I’m not going to take the easy lay-up by running through his statements over the years expressing skepticism about vaccines. He did a good thing here.
He should do more of it, writes Tiana Lowe:
Most political adversaries ought to be reasoned and negotiated with. But vaccine opponents aren’t most political adversaries. They’re conspiracy theorists as averse to scientific evidence and facts as 9/11 truthers. Ample studies demonstrate that throwing more science at vaccine opponents only makes them double down. So instead, existing vaccine opponents can be deterred by disgusting, graphic depictions of the effects of measles and smallpox, and stigmatizing the conspiracy prevents more people from embracing it.
So Trump ought to embrace his inner bulldozer and tweet images of measles patients, statistics of outbreaks, and demands that American vaccinate their children every single day.
I don’t know if I’m ready for pics of kids disfigured by measles amid the daily churn of “WITCH HUNT!” tweets, but if it works, let’s do it. What choice do we have?
The 2019 data reflects the number of cases nationally through only three and a half months, of course. There seems a fair chance that by December 31 we’ll have seen more cases this year than in the previous nine years of this decade combined. Out in L.A., Cal State has already quarantined nearly 700 people, ordering them to stay off campus because they can’t provide proof that they’ve been vaccinated. Per Gizmodo, anyone born before 1989 would probably benefit from a booster shot since only after that year were children typically given two MMR doses to vaccinate them instead of one. The fear is not that we’re facing a true national epidemic — presumably too many people are vaccinated for that — but that the disease will spread just enough to make it a recurring problem in years to come. “It does have the potential to regain a foothold in the United States, and then put us back to have to renew efforts to once again try to eradicate it,” said the head of the CDC.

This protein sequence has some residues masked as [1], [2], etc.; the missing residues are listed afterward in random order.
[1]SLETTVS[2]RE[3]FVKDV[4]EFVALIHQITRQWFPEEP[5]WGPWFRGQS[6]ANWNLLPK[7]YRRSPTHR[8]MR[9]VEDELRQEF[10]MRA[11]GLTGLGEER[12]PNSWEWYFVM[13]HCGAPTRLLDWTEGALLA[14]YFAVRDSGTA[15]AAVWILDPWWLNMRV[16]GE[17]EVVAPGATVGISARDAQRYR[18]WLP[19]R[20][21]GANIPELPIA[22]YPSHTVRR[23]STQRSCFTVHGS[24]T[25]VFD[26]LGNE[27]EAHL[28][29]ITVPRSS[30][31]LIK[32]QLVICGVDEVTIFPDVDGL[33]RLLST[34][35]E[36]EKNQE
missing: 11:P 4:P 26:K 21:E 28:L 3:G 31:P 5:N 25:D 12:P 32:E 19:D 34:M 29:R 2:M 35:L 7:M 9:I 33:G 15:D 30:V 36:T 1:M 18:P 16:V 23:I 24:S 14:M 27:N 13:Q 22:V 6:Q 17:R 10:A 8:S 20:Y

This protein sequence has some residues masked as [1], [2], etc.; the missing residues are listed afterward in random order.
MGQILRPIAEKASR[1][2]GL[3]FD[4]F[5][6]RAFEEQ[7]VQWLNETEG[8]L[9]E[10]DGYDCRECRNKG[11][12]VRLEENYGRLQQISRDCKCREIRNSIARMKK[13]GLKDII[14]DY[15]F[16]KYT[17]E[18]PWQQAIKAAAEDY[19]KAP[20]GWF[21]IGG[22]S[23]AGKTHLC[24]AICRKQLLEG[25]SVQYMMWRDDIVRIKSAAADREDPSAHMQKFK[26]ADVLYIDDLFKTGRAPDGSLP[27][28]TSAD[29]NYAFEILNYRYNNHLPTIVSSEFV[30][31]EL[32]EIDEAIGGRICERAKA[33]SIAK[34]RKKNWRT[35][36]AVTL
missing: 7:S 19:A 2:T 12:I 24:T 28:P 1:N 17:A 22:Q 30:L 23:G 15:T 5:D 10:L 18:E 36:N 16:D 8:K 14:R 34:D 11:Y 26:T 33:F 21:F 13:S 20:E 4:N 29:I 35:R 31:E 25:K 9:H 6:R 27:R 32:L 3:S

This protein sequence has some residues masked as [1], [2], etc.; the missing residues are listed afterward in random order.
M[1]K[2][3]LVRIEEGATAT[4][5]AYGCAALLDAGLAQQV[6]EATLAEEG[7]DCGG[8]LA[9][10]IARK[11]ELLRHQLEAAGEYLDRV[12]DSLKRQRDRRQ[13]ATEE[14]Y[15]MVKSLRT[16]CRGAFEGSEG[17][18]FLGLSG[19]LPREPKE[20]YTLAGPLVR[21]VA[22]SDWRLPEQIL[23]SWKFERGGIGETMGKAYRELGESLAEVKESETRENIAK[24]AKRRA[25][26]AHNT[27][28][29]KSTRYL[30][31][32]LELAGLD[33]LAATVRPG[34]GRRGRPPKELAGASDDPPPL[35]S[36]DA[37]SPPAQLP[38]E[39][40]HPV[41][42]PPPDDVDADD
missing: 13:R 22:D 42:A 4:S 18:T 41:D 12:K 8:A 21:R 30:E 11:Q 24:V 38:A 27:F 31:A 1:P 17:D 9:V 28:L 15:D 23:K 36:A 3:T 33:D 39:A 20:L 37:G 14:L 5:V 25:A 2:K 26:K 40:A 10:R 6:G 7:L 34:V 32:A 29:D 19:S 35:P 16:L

As for Trump’s advocacy, it can only help. We haven’t yet reached the level of batsh*t partisanship, I hope, in which his endorsement of vaccines might lead members of the Resistance to shy away out of spite. Exit quotation from a professor at Penn, who criticized Trump recently for not speaking out about the outbreak: “To me, this is one of the best things President Trump has done… I hope my fellow liberals will take a break from lambasting the President and congratulate him. Whatever his other wrongs, he was dead right about this.”